aero on December 20, 2007 at 12:46 PM

The sad part, is he picked a march that meant nothing and I thought that was a poor choice, marching through Gross Pointe (basically all white upper middle class “hood”). Not the best example of we shall have overcome.
But Mitt has much bigger problems (and this is not a problem) to overcome.

right2bright on December 20, 2007 at 11:52 AM

Why was it a poor choice? It certainly wasn’t black minds that needed changing back then.

baldilocks on December 20, 2007 at 12:58 PM

I hope you’re not including me in that accusation.
aero on December 20, 2007 at 12:01 PM

No, I was thinking of people like EricPWJohnson and a few others whose names escape me at the moment but whose words live on in infamy.

As for what the word “saw” means, it can be taken literally or figuratively and there is nothing Clintonian about that at all, unless you want to claim that the Clinton team wrote the definition I cited for you.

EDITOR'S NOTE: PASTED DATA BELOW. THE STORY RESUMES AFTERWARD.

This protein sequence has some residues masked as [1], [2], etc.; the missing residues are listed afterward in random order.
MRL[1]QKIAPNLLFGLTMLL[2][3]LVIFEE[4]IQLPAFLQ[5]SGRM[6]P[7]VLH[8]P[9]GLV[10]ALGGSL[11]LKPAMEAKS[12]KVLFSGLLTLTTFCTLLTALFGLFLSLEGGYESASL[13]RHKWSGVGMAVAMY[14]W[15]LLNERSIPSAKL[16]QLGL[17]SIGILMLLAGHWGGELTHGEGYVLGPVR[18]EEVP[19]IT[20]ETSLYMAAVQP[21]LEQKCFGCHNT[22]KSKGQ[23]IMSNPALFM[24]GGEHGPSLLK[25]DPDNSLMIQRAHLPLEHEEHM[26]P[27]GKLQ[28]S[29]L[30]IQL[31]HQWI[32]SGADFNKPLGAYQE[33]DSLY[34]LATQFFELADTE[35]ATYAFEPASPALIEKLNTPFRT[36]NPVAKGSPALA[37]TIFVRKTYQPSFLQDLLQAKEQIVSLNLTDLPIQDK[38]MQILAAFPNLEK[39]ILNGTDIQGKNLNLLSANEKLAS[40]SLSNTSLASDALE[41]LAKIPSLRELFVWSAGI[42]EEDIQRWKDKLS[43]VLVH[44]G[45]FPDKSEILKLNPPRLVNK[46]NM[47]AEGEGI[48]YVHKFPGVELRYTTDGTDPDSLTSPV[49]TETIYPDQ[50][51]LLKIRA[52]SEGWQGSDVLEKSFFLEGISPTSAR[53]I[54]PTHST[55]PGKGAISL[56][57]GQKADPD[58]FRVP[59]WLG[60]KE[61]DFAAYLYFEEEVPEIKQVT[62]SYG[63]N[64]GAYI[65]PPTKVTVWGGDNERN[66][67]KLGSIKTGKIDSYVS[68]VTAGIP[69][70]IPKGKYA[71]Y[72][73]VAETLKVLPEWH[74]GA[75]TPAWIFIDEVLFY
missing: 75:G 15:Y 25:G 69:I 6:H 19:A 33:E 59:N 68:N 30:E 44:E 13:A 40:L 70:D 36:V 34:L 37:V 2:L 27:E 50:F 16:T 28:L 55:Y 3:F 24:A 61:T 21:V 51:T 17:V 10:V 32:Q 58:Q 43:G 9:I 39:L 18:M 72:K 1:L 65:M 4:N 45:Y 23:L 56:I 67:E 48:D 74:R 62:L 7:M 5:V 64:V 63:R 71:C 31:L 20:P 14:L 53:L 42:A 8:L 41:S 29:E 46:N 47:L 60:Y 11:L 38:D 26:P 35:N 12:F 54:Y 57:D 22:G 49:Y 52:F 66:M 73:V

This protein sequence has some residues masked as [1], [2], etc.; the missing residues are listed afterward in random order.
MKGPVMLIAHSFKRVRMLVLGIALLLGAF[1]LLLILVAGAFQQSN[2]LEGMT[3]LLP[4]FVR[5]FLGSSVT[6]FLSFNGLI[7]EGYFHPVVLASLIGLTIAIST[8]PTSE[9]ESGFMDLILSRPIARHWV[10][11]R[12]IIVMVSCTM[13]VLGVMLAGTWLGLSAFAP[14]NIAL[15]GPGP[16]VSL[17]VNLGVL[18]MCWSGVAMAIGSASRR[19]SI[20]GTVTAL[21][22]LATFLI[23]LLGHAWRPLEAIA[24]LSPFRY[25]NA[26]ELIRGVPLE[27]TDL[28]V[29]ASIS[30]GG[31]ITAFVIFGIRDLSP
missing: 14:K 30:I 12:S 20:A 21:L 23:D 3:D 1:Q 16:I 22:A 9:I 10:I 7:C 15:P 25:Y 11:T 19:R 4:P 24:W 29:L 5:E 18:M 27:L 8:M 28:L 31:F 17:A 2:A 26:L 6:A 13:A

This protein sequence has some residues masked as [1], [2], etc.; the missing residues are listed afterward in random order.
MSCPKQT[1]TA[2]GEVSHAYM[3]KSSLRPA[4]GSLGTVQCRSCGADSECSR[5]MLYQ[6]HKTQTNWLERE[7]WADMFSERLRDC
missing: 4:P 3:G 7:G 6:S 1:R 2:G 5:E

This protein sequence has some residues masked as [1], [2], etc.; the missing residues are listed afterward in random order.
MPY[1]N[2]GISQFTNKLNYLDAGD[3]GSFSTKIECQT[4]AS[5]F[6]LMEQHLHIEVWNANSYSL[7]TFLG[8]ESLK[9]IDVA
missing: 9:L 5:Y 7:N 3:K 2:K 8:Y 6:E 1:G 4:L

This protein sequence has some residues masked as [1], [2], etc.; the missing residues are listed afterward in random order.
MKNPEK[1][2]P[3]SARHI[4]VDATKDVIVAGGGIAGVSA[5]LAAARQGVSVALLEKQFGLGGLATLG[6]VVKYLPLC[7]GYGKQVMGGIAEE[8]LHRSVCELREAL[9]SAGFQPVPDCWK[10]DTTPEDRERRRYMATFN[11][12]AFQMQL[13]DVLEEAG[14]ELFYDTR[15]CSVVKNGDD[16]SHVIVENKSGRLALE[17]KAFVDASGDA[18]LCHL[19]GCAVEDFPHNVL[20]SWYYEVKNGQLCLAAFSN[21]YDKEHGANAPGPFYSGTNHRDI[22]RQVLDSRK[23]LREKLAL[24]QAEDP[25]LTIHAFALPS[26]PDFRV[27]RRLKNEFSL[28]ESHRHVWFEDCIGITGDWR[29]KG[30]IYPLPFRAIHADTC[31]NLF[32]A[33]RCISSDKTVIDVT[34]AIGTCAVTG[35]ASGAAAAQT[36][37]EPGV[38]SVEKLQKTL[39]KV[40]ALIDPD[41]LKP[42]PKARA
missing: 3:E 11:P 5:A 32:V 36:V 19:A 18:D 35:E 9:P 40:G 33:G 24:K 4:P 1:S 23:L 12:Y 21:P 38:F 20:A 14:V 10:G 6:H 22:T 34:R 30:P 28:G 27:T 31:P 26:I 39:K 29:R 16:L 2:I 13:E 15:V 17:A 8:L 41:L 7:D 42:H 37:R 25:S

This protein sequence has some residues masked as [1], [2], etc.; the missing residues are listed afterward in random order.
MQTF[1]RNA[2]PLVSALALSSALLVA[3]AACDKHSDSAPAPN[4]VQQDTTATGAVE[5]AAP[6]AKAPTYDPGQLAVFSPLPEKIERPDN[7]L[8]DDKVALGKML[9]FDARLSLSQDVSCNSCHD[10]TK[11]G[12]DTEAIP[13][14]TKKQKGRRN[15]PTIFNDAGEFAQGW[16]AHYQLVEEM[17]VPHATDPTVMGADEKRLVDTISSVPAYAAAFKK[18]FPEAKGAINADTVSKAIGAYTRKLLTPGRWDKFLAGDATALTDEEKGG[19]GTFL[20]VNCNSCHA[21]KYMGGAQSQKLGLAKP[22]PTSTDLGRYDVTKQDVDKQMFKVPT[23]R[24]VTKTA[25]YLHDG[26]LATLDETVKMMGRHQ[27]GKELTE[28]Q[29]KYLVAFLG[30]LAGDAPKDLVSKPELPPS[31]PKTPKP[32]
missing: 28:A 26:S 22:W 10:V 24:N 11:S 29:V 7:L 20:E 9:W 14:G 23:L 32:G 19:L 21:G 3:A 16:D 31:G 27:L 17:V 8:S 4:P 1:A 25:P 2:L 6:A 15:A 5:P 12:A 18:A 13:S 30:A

r2b, thank you for your intellectual honesty here. I know you don’t trust Romney, mainly beacause of flip flops and “plasticness” as some call it so your defense of him in this case derserves recognition and thanks. It shows that you are intellectually honest and makes your other critisisms of him more legitimate.

Zetterson on December 20, 2007 at 12:00 PM

I cannot join you in praising r2b’s “intellectual honesty”. First because virtually all the comments in this thread are about Mitt’s religion, and secondly because he twists words and draws false conclusions like no one I have ever seen.

Certainly plenty of people who are Mormons (which I am not) find r2b’s comments beyond the pale. Are they all wrong about r2b? I don’t think so!

I was just trying to make the point that its unfair to draw any conclusions about what motivates someone to critisize a candidate.

Zetterson on December 20, 2007 at 12:13 PM